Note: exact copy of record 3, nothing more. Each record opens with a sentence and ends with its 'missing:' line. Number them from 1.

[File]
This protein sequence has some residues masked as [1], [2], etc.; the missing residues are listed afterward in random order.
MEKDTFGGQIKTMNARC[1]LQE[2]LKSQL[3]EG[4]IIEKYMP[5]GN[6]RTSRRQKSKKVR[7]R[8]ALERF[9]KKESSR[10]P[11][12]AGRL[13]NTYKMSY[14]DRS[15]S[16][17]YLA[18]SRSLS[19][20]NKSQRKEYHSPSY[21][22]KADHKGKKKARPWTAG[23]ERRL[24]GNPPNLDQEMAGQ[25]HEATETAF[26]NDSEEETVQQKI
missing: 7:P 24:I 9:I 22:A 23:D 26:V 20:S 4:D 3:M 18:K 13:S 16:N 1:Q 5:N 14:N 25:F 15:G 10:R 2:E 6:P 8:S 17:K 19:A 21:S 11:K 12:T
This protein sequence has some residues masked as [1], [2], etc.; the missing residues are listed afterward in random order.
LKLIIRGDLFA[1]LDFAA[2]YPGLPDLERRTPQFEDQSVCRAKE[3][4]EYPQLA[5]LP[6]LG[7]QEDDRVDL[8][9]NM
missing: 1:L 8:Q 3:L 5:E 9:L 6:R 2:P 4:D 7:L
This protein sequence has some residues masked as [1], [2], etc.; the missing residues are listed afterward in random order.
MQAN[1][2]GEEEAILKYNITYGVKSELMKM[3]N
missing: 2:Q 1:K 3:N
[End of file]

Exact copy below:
This protein sequence has some residues masked as [1], [2], etc.; the missing residues are listed afterward in random order.
MQAN[1][2]GEEEAILKYNITYGVKSELMKM[3]N
missing: 2:Q 1:K 3:N